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New Health Center Commits To LGBT Health Care And Services

By |2015-12-17T09:00:00-05:00December 17th, 2015|Michigan, News|

BY AJ TRAGER

PONTIAC – A health center in Metro Detroit opened its doors earlier this year and is committed to providing primary care and services to the LGBT and allied communities.
According to the website, the Center for Transforming Health seeks to help patients prioritize and affirm healthy living standards and wellness on a consistent basis, but the center itself does a lot more than just help patients prioritize their health.
For Dr. Patricia Schmidt, creator of the Center, providing patients access to comprehensive care is key to her practice. She collaborates and focuses her care on the entire well being of each individual and her patients appreciate the alternative ways she goes about it. CTH currently has around 130 patients with a third of them identifying as transgender. Clients come to her from all over the state to receive care centered on treating the person as a whole using integrative and collaborative internal medicine practices.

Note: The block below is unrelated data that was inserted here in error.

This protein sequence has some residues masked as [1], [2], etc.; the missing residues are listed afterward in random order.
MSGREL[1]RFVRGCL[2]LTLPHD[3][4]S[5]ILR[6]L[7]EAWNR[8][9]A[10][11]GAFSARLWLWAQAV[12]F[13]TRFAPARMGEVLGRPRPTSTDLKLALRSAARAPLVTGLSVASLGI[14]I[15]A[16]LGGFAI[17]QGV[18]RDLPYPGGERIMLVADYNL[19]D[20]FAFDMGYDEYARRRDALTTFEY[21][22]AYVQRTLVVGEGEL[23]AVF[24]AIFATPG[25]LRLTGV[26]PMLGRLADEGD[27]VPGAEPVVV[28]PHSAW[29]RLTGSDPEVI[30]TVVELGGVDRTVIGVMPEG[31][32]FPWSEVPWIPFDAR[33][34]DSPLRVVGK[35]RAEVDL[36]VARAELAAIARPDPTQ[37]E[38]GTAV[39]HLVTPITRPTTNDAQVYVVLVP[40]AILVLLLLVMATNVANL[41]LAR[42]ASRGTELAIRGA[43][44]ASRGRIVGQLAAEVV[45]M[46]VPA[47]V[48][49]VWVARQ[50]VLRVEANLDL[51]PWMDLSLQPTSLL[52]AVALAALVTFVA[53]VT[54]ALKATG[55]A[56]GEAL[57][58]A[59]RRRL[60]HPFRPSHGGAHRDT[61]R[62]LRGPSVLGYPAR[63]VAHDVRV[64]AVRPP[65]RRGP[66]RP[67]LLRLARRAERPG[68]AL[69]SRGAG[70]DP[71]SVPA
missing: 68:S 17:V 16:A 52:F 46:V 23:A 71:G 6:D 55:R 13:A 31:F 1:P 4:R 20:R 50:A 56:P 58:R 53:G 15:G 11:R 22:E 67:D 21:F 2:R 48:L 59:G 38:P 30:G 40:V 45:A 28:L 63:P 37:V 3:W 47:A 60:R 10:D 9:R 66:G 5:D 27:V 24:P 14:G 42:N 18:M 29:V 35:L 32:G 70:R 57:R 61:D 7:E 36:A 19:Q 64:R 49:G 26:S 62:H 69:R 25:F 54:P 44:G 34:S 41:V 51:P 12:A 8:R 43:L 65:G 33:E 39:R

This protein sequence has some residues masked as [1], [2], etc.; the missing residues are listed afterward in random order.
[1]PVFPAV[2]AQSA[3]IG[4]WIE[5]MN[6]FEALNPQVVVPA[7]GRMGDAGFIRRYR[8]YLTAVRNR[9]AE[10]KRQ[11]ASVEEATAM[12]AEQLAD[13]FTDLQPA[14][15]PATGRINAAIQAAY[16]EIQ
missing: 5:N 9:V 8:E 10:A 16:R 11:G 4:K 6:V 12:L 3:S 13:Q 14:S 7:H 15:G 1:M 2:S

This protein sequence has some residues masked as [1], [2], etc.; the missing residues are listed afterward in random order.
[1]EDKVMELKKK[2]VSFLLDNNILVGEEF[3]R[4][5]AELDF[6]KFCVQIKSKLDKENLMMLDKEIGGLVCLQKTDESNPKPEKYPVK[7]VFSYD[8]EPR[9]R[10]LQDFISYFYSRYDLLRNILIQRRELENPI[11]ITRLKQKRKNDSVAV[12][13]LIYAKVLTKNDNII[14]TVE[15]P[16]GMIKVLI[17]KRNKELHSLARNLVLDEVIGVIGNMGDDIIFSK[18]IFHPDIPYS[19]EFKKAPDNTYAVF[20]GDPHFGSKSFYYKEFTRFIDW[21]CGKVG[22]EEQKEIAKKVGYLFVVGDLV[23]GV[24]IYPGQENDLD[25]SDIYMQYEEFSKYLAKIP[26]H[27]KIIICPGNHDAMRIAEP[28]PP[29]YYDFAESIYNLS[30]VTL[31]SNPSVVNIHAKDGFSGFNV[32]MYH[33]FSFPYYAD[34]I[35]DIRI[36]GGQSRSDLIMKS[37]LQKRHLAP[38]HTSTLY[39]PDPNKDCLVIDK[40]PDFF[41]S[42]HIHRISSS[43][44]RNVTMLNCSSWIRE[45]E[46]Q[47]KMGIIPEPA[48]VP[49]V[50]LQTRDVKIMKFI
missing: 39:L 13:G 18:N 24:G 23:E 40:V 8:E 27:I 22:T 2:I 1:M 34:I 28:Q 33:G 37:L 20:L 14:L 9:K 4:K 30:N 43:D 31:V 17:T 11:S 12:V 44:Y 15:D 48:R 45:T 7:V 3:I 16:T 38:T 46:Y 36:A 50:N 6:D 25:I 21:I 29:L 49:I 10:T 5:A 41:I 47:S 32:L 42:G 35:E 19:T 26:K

Schmidt graduated from Michigan State University in 1987 with a degree in osteopathic medicine. She began her career as a practicing physician at Hamtramck Health Center of Michigan and held many jobs including teaching before she joined the Visiting Nurses Association of Southeast Michigan-Hospice in 2002. Schmidt left hospice care in 2014 and in March of this year, after talking about it for five years, she opened up CTH.
Two years before CTH opened its doors, a friend of hers came out to her as transgender. At the time, Schmidt didn’t know much about the trans experience and sought out informative experiences to not only get more acquainted as a friend, but also as a medical professional. She attended a support group at Affirmations and after a few visits realized that they needed help from a doctor with her expertise.